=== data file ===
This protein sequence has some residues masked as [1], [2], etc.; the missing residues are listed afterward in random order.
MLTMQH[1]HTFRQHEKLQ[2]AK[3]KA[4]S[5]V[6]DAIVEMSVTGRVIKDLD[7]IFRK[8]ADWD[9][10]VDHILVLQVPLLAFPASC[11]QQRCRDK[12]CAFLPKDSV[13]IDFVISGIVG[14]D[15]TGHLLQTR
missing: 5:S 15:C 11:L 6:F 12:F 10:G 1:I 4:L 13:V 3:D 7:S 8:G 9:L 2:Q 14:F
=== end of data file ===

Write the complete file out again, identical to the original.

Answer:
This protein sequence has some residues masked as [1], [2], etc.; the missing residues are listed afterward in random order.
MLTMQH[1]HTFRQHEKLQ[2]AK[3]KA[4]S[5]V[6]DAIVEMSVTGRVIKDLD[7]IFRK[8]ADWD[9][10]VDHILVLQVPLLAFPASC[11]QQRCRDK[12]CAFLPKDSV[13]IDFVISGIVG[14]D[15]TGHLLQTR
missing: 5:S 15:C 11:L 6:F 12:F 10:G 1:I 4:L 13:V 3:D 7:S 8:G 9:L 2:Q 14:F